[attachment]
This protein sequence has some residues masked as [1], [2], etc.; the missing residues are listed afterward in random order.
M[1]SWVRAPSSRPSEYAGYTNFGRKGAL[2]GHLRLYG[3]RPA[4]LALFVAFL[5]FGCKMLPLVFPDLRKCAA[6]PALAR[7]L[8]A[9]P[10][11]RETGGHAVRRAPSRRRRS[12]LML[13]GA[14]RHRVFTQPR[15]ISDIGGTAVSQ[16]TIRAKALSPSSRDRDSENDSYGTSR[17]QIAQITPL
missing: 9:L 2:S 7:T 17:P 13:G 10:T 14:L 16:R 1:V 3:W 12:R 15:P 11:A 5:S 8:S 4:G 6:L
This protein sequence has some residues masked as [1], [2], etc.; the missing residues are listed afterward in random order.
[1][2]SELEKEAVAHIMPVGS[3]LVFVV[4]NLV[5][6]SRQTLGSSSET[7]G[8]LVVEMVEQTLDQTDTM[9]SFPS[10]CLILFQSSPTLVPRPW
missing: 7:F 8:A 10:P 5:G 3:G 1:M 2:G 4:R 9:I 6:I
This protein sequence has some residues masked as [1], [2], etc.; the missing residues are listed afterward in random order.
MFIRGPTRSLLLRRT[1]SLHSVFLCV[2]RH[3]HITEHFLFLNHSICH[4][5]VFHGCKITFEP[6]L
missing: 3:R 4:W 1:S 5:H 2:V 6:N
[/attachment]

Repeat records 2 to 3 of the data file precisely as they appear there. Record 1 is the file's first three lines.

This protein sequence has some residues masked as [1], [2], etc.; the missing residues are listed afterward in random order.
[1][2]SELEKEAVAHIMPVGS[3]LVFVV[4]NLV[5][6]SRQTLGSSSET[7]G[8]LVVEMVEQTLDQTDTM[9]SFPS[10]CLILFQSSPTLVPRPW
missing: 7:F 8:A 10:P 5:G 3:G 1:M 2:G 4:R 9:I 6:I
This protein sequence has some residues masked as [1], [2], etc.; the missing residues are listed afterward in random order.
MFIRGPTRSLLLRRT[1]SLHSVFLCV[2]RH[3]HITEHFLFLNHSICH[4][5]VFHGCKITFEP[6]L
missing: 3:R 4:W 1:S 5:H 2:V 6:N